What is a painting? (part 2)

What is a painting? (part 2)

It feels long since I found time to write. After returning from my residency in Texas, I went into a whirlwind of creativity in organizing my house and studio. Throughout these almost three weeks, I also felt utterly lost and questioned many of my decisions regarding my place in the world. This is not the kind of text I want to write when there is so much suffering in the world. But here it is. We don't stop being mundane and struggling with our petty little problems while there is war in other parts of the world—real and material war/ not the war that we wage inside of ourselves.

So, in my personal world, while we've been suffering with the consequences of the Israel/Palestine war through conversations with disagreeing friends, or with battles of discourse online, or seeing the art market shift and fearing the growing of censorship, I've been noticing the expansion of fear in my body. Fear in my body manifests as an imbalance in eating patterns: I feel nauseated and lose my appetite, and I have moments of wanting to eat a lot and feeling like I can't identify what I need to eat. Fear eventually leads to exhaustion, which is a very physical reaction, as if I lost all the energy to make my body move. And with that, my whole emotional substrate is inundated with sadness. It is helpful to write down these basics of understanding the dynamics between feelings and bodily dispositions/sensations as they correspond to the types of real/unreal binaries we waste our time with. Being that feelings are unreal (not measurable, subjective, immaterial, cultural) and the body is real (biological, material, natural, transformable). As I continue to reject psychoanalysis and psychology as theoretical paradigms for personal analysis (I know that there are many uses of these disciplines for social and historical readings, which I am equally not interested in, but I recognize that there is value in anything that many humans devote themselves to), I'm not concerned with definitions of what I'm going through as "depression" or "eating disorder." What interests me is how my body manifests and aligns with the immaterial reality of the world -- the world being all that is out there AND all that I notice.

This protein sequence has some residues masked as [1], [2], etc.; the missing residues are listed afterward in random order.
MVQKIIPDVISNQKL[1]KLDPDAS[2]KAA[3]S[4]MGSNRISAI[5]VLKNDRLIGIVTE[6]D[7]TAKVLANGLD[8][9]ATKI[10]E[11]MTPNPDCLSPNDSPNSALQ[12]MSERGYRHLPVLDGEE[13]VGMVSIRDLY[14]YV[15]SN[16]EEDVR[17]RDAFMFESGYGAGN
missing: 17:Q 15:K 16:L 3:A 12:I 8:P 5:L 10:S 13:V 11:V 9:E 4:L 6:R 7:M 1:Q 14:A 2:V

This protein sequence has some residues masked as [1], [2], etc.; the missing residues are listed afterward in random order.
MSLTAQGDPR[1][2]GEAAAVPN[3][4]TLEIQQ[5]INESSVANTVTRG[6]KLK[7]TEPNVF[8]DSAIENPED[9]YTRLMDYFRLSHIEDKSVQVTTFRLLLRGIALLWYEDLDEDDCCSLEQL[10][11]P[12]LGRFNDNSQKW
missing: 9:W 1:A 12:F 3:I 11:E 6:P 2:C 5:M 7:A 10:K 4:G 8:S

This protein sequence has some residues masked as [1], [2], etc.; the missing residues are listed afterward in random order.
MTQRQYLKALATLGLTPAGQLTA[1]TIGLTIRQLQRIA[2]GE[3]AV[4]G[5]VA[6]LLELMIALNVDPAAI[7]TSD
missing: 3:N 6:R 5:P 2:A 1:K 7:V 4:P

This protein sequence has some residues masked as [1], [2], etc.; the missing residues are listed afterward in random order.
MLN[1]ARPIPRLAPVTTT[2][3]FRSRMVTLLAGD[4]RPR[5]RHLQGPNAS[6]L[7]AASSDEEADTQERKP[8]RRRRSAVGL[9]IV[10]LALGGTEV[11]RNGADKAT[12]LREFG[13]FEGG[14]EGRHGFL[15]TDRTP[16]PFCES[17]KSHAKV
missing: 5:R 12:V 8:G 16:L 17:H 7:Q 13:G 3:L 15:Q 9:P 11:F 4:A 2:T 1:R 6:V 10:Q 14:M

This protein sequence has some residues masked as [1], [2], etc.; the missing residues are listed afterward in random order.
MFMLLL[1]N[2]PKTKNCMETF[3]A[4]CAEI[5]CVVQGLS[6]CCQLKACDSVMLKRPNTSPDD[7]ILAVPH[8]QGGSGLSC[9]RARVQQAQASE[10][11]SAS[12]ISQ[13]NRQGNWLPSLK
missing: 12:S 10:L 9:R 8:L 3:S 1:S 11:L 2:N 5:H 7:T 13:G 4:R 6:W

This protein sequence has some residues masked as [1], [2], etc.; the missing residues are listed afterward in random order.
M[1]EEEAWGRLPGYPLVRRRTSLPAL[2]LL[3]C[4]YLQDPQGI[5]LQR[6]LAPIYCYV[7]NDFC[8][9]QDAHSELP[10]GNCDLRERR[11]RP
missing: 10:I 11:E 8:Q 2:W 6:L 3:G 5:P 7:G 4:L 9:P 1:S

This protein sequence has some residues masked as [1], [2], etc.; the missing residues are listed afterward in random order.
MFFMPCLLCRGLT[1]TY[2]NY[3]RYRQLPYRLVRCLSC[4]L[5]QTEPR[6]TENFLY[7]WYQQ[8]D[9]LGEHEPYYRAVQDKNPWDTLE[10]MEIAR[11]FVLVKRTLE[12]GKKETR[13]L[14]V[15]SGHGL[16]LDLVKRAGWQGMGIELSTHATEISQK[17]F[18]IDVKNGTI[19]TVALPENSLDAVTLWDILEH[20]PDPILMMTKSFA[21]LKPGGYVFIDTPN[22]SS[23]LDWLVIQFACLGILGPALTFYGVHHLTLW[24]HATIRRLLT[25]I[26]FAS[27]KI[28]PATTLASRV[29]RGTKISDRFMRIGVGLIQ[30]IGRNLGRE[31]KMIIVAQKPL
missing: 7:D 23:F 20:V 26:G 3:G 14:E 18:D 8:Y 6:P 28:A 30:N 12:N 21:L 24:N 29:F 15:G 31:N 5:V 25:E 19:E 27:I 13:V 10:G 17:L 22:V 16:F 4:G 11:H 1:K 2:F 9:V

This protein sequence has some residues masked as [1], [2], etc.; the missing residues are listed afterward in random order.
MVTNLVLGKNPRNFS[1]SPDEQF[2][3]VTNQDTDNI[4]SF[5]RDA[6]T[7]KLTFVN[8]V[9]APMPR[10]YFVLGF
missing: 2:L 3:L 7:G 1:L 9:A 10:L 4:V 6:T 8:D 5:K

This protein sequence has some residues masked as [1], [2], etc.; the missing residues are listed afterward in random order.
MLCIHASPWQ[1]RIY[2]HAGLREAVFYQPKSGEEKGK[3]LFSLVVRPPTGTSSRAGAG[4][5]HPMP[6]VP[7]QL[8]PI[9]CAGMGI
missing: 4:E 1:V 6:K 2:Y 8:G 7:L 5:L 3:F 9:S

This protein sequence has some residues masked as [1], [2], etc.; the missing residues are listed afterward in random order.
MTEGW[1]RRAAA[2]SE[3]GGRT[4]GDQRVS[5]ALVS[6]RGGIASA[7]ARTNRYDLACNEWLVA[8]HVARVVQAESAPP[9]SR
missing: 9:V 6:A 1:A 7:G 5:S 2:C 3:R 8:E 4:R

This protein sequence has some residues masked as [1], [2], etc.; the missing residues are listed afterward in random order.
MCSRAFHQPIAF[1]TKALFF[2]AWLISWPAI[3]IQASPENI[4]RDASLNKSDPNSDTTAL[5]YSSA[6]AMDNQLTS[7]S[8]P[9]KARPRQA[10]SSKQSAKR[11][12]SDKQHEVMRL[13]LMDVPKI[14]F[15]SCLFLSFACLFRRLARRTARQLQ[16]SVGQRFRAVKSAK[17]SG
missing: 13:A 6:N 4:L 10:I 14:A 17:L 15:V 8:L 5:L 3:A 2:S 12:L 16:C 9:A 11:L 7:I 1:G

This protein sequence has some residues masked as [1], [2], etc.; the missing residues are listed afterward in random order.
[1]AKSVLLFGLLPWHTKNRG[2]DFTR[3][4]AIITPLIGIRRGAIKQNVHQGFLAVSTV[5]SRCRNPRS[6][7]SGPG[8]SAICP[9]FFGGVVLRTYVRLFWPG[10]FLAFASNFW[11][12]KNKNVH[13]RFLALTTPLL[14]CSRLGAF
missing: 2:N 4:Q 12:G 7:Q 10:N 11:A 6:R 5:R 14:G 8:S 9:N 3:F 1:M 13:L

My point here is that as I organize my house while I watch the war, I come to terms with how a home studio with children is a "lifestyle." I had to stop to google the meaning of this word - lifestyle - as it felt so empty and meaningless when I wrote it here. This reminds me of one of Divya Victor's questions in her The Audre Lorde Questionnaire to Oneself: "What are the words you do not have yet?" I'm missing a word here as I use "lifestyle," a word that would define my continuous attempt to integrate all aspects of my life within the same values to have consistency and purpose. Again, two words I appreciate very little: consistency and purpose. Oh, goddess, what an impossible text to write.

While I was looking for Divya's link I came up to this irresistible picture of Audre Lorde wearing a t-shirt with Emma Goldman's image and quote “If I can't dance I don't want to be part of your revolution," and this wonderful list of questions that Audre Lorde asked in various texts/interviews. 

Simply put, while I make my studio at home, even though I have one designated room for painting, the whole apartment ends up being my studio. While I sit with the children to play in the living room -- the area I designated as the right place to store and keep all the toys -- I feel that in this room, too, we are making art. Sometimes, I conclude that we are making even more meaningful art in the living room as we find ways to live in harmony between three very different characters (mine, Helena's, and Ulysses's), very different needs and moments in life. When we enter moments of total fluidity in which our true desires are met and our satisfactions layer each other, forming the sensation of thick bonds of meaning, I see the creation of the most beautiful artworks. And I'm reminded, yet again, of what a painting is: some thing made out of the combination of intention and chance, some thing that only comes into existence through the human disposition and need to reach harmony.

In these times of war, a painting might be one of our strongest calls for peace.